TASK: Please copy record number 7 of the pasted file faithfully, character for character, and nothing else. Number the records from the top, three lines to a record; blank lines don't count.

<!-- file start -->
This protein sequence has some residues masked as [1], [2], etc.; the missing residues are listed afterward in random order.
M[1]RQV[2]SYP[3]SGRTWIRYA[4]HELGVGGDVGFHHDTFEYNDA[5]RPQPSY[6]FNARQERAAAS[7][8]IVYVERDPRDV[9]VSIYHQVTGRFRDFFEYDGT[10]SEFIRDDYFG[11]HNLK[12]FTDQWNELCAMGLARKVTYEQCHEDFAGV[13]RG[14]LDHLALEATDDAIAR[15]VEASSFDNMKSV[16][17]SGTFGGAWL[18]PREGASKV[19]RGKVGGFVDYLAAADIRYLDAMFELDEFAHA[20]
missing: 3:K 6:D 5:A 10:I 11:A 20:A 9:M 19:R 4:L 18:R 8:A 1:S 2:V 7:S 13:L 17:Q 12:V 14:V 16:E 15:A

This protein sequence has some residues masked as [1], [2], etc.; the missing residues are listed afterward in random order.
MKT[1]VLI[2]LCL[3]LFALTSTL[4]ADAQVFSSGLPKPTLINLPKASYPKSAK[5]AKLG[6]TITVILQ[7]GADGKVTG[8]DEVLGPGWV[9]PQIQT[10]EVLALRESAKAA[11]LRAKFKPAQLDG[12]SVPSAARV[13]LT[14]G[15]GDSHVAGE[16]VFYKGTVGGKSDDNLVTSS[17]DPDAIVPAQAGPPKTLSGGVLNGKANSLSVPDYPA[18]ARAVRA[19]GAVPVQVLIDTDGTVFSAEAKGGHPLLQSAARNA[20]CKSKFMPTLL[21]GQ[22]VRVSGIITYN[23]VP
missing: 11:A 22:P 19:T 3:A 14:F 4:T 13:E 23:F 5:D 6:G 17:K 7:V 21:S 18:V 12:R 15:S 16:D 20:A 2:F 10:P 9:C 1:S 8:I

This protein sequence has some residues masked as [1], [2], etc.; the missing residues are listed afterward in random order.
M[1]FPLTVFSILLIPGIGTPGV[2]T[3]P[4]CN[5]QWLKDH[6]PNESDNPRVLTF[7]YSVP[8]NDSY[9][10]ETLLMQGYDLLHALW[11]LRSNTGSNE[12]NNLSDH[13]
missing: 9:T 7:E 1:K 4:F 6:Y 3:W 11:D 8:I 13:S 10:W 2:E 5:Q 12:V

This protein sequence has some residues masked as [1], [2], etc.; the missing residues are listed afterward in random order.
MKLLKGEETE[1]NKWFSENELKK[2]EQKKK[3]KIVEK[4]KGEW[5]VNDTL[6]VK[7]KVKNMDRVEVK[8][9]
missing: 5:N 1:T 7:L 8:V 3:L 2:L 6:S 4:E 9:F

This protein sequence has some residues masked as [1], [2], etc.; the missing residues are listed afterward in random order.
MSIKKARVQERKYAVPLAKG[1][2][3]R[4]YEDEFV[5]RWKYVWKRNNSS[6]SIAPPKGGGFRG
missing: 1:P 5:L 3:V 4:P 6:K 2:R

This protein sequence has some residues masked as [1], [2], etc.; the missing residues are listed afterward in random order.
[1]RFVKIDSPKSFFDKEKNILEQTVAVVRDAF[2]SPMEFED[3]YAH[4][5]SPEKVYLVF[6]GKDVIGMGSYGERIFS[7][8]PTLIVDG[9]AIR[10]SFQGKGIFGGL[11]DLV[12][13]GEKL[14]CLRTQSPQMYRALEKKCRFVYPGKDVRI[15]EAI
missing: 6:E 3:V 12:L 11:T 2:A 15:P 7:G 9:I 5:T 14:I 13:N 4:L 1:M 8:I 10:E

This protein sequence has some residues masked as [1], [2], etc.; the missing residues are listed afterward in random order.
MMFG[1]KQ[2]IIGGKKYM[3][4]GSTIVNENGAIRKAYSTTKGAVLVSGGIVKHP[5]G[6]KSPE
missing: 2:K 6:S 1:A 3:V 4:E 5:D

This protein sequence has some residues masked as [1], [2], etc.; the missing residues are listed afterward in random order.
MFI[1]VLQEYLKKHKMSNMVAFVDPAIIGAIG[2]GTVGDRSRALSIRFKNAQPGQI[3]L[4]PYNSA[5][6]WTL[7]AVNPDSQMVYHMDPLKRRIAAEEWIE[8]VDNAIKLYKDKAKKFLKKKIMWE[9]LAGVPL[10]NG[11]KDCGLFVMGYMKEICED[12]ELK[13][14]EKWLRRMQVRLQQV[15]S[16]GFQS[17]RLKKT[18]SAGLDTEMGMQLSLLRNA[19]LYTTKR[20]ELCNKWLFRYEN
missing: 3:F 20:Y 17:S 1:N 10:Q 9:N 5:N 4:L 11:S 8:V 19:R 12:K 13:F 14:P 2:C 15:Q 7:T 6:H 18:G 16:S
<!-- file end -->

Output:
This protein sequence has some residues masked as [1], [2], etc.; the missing residues are listed afterward in random order.
MMFG[1]KQ[2]IIGGKKYM[3][4]GSTIVNENGAIRKAYSTTKGAVLVSGGIVKHP[5]G[6]KSPE
missing: 2:K 6:S 1:A 3:V 4:E 5:D